Micromedia: A Shortcut to Effective Advertising

Micromedia has begun its steady climb to the throne of our hyper-stimulated society. Storytelling has been squashed into the span of a few seconds because that is all viewers care to handle at once. With new social media platforms accommodating this trend, what are the implications for advertisers?

The changing media landscape

This year will mark the first time that American adults will spend more time daily using digital media devices than watching TV.

Marketers no longer face the question of simply ensuring an advertisement sends a powerful message. They also must ensure their message is packaged correctly, and that it can be consumed on mobile devices. This changes the game for advertisers – With viewers unable to focus on anything for long, it raises the debate of what form of advertising content to create: long form content or short, micro content.

The rise of micromedia

With movies and bulk drops of television series like Netflix’s House of Cards or Orange is the New Black, some may argue that our attention spans are not fully immune to long form content. Yes, films or binge television marathons take up a long time, but even the interminable action sequences and story arcs cater to our short attention spans, unbeknownst to the audience.

Over the past 75 years, the average shot length, or ASL, in Hollywood films has dropped from over 10 seconds to about 4 seconds. This means that moviegoers are acclimated to a visual pace that is more than twice as fast as what entertained viewers in the 1930s.

But unlike ASL in movies and TV programs, ASL of a commercial has grown since the early days of programming. According to TNS Media Intelligence, the average length of each ad is around 30 seconds and occupied an average of 36% of a primetime hour in 2009. Compare this to the first televised advertisement that appeared in 1941 during a baseball game and lasted a mere 10 seconds. While ASL in films has been halved since the dawn of film, commercials have tripled in length since their debut.

Is it any wonder that marketers are struggling to capture the attention of their audience with lengthy TV commercials? The growing popularity of re-viewing experiences provided by DVRs and by platforms like Netflix and Hulu makes it increasingly apparent that media consumers want uninterrupted content, watched on their own terms, devoid of the lengthy ad spots prevalent on television today. Viewers are on a constant quest to reach their desired content without being reached by advertisers.

While shorter, 15-second commercials are indeed on the rise, increasing in number by more than 70% in the past five years according to Nielsen, ads of this length still only comprise about 34% of all national ads. Recent research from Nielsen reveals that when a 30-second commercial is optimized into a 15-second version, it is just as potent as the original 30-second commercial 90% of the time – and sometimes even more effective. Imagine the potential a commercial could have when actually created for a 15-second spot.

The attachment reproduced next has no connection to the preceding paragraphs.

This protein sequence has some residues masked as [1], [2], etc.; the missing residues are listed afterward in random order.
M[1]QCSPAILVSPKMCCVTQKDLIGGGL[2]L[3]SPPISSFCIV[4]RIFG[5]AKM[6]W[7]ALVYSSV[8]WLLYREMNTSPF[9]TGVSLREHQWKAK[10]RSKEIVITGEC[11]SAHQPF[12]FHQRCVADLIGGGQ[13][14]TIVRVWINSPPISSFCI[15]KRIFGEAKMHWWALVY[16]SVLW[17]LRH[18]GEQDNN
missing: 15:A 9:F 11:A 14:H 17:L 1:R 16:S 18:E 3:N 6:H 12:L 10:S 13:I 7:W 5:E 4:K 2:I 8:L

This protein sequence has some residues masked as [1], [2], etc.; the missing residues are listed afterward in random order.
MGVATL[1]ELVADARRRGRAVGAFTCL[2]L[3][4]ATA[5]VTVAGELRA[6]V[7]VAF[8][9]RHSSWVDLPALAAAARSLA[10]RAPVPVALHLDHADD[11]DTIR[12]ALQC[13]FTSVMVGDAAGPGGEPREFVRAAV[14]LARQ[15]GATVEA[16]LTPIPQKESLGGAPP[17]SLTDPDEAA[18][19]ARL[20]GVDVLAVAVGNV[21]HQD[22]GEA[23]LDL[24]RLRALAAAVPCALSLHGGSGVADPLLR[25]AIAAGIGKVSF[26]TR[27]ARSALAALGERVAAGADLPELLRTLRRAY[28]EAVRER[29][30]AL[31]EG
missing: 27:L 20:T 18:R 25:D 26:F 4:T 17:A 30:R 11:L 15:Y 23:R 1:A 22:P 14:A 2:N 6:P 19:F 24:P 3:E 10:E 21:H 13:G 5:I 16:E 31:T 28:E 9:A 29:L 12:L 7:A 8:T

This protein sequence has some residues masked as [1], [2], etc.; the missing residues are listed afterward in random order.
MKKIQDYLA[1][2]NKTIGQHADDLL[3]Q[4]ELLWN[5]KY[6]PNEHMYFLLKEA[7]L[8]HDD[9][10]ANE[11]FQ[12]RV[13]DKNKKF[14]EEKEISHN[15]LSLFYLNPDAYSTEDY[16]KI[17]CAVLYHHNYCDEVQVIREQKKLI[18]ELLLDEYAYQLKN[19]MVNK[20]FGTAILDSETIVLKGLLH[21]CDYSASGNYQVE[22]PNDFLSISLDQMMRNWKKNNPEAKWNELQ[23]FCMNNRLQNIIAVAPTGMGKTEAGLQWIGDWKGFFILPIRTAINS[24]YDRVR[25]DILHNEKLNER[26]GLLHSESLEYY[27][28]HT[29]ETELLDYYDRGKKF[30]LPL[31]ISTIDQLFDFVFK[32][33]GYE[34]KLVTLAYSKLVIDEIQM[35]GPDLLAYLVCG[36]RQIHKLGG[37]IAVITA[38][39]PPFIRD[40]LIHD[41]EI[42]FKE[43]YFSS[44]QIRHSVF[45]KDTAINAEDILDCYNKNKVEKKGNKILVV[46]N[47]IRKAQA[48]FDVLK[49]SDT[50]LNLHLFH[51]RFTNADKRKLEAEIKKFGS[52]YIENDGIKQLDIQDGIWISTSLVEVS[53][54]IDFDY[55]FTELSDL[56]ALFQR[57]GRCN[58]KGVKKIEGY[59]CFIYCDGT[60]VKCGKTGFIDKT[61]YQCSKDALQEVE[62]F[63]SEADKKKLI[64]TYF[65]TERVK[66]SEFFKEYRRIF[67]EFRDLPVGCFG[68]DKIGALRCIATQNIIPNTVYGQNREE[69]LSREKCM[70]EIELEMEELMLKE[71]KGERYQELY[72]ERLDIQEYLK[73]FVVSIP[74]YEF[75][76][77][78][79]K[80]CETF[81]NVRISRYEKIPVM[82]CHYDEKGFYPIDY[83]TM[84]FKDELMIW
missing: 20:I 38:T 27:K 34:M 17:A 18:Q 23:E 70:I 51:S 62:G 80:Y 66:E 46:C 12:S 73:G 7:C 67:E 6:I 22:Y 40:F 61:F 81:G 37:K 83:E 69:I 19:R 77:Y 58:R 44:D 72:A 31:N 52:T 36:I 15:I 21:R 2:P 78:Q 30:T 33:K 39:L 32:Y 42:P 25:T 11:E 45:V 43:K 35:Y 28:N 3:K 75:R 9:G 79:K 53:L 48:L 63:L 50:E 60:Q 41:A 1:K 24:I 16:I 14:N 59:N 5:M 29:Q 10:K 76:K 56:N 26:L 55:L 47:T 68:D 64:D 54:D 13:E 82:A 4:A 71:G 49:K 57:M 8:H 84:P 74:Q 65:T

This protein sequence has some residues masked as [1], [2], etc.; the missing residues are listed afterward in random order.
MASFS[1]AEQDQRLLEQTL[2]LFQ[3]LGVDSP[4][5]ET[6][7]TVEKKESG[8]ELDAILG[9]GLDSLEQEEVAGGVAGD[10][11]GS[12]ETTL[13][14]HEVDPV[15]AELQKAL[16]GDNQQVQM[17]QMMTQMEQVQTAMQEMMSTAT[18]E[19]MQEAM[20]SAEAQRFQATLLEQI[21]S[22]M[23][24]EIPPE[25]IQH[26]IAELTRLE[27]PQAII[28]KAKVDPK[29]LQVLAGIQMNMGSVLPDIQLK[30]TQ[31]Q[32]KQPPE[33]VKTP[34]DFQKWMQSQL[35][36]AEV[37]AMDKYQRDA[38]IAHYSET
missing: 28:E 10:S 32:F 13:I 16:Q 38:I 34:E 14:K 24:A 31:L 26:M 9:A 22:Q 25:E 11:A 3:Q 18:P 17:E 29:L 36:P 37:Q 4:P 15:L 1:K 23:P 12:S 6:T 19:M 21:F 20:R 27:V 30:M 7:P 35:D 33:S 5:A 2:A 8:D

How micromedia can increase message recall

A study from Nielsen published this year shows that advertisements viewed online during full programs are more effective than those same exact ads shown on broadcast and cable during the same exact programs. Viewers had 100% higher message recall of the ads when viewed online. How can such a huge improvement in recall be possible?

Online viewing typically only shows one 30-second ad in between each segment of the show, and often repeats the same ad in between each segment as well. Viewers are much more likely to stay put through the duration of a single advertisement because they know exactly how many seconds it will be until the show is playing again—and they are much more likely to recall the content of that ad when they have seen it repeated several times over the duration of the show.

Similarly, think of Vine videos—a mere 6 seconds long. They are so short, in fact, that most people do not watch a Vine video only one time, but they will watch the Vine 3 times on average. This repetition helps viewers more effectively digest and recall the content of the clip, a very attractive user behavior for marketers. Instagram’s 15-second videos offer similar benefits to marketers by creating the same opportunity to optimize on the repetition that these shorter content pieces are likely to receive.

The rise of original online programming augments this trend

Companies like Netflix, Amazon, Hulu, and Google launching forays into original online programming in recent years has created an additional incentive and traffic driver to these video streaming platforms for viewers. These forays create more online ad inventory than was previously offered, and with series like Netflix’s House of Cards showing strong early popularity, marketers may be able to capitalize on the effectiveness of these ads for many new original online programs.

So, with the rise of micromedia, it is important to consider the amount of time your marketing story needs as well as the best placement for that story to optimize the content for repetition and repeat play.

 August 14, 2013 – http://bit.ly/14uY2HK